I have donated to various political campaigns, as I’m sure most of us have, including most recently Hillary and then Obama. The only mainstream political campaigns I have actually worked on by donating labor have been (a) helping to elect Sherry Pethers as Cook County Circuit Court Judge in 2004, and (b) working to defeat the hideous Florida Amendment 2. I guess we could also count my doing voter registration in Riviera Beach, Florida, a community of low income, often disenfranchised, citizens.
21) Describe what you feel your personal legacy is to the Chicago GLBT community.
* I documented – and supported others who documented – woman-identified culture and media. This trail of printed words, video images, audio recordings, and photographs will make it that much harder for people in the future to dismiss/ignore the contributions of lesbian-feminists when it came to changing the course of American history. I hope our work will inspire people of the future to do even more on behalf of increasing LGBT visibility and equality, whatever forms that may take decades from now, the way I have been inspired by viewing films such as Out of the Past and Before Stonewall.
* “Fighting the good fight” when it came to racism, classism, sexism, supporting the Deaf community, advocating for people with disabilities, and so on. I hope that the bridges I helped build along the way lessened traditional disenfranchisement in some permanent ways. I role modeled for young people that “if you’re not part of the solution, you’re part of the problem” and “never fight a war if you can help it, always build a bridge.”
* I brought lots of affirming, lesbian-positive music and culture to Chicagoland audiences during the many years before it was available in the mainstream. This served to provide encouragement and education, raised consciousness, and gave ways for non-bar-dykes/non-athletes to be together in groups where lesbians were the dominant culture. It also brought forth opportunities for learning technical skills, along with all the pure entertainment value. The choir does indeed need to be sung to sometimes.
* I led the charge when it came to advancing LGBT equality and visibility in the Chicagoland schools at a time when it was extremely risky and scary to do so. More than 40 Gay-Straight Alliance clubs (GSAs) were established in the city and suburbs during my time as youth leadership development coordinator with GLSEN Chicago… and believe me, getting this done was no cakewalk for me OR the student activists. My efforts showed that LGBT visibility was possible in schools for teachers and students, even in conservative places. Part of my work was running the GLSEN scholarship program; the money we gave certainly helped individual students and their families, but the program itself also gave the community a structured way to become involved in supporting youth activism. One of the best things about this work is the living legacy: I always wanted our GLSEN work to teach young people how to be activists, and several “GLSEN Youth” have in fact gone to become very powerful adults, already using their talents to make substantial change in this world.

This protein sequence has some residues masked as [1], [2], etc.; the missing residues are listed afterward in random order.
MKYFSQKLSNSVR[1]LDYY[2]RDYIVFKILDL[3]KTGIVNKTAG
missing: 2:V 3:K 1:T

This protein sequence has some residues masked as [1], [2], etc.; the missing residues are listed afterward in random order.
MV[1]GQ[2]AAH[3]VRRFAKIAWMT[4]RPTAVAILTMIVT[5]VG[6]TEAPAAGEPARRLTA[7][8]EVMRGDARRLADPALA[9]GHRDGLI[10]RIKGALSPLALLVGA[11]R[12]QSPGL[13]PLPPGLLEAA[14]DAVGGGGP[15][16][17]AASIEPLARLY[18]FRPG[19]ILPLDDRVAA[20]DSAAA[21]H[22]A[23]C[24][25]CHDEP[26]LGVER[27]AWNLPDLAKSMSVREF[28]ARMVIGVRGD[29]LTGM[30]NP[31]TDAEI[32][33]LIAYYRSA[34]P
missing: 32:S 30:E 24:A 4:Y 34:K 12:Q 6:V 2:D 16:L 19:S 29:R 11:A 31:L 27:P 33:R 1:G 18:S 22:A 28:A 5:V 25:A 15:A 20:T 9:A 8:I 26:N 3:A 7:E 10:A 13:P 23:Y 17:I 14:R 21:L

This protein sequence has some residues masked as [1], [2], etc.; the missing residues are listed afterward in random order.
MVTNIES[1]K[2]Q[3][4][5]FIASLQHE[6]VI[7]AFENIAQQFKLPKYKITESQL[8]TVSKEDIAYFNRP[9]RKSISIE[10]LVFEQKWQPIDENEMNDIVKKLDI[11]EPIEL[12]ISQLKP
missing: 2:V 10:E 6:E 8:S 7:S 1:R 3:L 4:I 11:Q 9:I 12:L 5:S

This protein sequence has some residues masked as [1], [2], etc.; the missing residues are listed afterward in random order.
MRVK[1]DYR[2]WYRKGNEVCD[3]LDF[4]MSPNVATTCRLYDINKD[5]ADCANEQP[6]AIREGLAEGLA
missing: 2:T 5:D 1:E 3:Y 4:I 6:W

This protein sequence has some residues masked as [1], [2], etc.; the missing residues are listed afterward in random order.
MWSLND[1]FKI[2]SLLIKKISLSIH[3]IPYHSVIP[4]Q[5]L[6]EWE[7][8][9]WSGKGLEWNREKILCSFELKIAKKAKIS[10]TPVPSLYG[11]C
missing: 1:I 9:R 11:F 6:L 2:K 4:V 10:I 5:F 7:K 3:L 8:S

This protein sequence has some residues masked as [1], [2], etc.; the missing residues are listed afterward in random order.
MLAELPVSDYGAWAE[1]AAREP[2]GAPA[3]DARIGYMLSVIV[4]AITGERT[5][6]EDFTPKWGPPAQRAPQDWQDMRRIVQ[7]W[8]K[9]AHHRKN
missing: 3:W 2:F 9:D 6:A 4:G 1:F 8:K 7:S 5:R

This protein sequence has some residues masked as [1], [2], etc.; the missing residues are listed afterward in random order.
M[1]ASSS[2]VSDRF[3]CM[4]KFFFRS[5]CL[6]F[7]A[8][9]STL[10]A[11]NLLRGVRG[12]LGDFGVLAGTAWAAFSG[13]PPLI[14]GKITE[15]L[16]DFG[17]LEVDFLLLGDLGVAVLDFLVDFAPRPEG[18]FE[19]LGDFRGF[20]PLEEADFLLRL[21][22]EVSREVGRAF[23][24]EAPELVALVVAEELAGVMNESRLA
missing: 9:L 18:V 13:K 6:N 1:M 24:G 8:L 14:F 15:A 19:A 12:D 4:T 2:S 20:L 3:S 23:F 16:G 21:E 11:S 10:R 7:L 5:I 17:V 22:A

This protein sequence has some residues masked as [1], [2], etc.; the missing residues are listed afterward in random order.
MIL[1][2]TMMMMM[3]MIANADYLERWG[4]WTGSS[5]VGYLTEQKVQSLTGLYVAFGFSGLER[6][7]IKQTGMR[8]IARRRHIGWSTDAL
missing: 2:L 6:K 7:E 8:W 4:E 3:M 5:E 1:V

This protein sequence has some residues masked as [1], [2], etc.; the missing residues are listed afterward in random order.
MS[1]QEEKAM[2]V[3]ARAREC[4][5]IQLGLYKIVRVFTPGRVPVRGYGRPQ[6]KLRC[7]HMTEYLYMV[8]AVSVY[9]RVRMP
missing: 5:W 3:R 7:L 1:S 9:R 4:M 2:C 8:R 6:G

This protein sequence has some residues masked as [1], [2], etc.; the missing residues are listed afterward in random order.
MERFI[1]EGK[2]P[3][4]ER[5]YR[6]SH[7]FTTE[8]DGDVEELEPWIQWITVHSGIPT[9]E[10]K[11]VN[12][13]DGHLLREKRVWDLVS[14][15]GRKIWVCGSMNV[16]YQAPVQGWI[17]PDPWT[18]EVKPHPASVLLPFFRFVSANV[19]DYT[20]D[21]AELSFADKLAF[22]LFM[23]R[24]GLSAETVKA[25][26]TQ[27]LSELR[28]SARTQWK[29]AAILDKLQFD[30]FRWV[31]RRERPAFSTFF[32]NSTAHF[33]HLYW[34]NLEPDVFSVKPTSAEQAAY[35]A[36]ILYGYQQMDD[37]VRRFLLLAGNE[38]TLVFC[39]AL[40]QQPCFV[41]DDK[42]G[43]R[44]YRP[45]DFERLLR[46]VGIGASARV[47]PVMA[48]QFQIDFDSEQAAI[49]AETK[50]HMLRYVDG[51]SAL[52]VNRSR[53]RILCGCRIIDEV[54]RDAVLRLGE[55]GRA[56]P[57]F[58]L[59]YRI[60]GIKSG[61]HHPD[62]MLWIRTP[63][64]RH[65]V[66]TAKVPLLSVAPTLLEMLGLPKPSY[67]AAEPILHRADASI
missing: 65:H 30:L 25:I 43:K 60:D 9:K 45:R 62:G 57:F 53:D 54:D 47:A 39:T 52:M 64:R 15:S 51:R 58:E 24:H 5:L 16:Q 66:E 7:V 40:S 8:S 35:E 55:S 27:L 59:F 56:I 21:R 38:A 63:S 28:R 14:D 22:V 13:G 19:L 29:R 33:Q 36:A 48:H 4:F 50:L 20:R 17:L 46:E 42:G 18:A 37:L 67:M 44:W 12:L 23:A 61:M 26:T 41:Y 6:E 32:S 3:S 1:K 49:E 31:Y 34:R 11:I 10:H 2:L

* I created many networks to do activism and/or social things - and followed up for years afterward, initiating group reunions, and so on. I am a big believer in the power of "we."
* And then there’s the 20-plus years of Lesbian Capricorn Parties (mostly at my house); I like to think the thousands of women who attended experienced grade-A women-only fun that we’ll remember for the rest of our lives. Countless women now know how to do the vampire tequila slammer ritual; some women put to good use the skills learned during those lap-dancing lessons with Dionysia; and the photos from the Wheel of Debauchery sessions speak for themselves.
22) This project is also about “defining moments.” Please discuss some of those in your life.
I take defining moments seriously; I notice them, dwell on them, and use them to move me forward. I encourage everyone to take stock of his or her own life from time to time and truly honor “those moments.” Here are some of the highest of the high for me.
Olivia Records celebrated its tenth anniversary concert at Carnegie Hall (1982). This was the first time I had a sense of lesbian culture being completely normalized, and I remember this realization made me cry during the show. For so long being a lesbian had included struggling just to be seen, and resisting feeling defensive or afraid. To be visible and joyful in such a respectable venue was simply impossible to put into words. Similarly, late in the 1980s there was a Teresa Trull/Barbara Higbie concert at the Park West venue in Chicago. These two events really drove home to me that wow, we really don’t have to remain in the closet, the world is ready to accept us in respectable venues just like everyone else, and after that I really went for it – in every aspect of my life except for at work. Fast forward to Gay Games 2006 Opening Ceremony… in the Chicago Bears Soldier Field Stadium, that bastion of heteropatriarchy. There are no words for how overwhelming that event was, and I can’t imagine anything topping these three events for me in that cognitive-dissonant “I can’t get my head around the fact that we’re here” department. Deep bow once again to Tracy Baim for her vision and guts.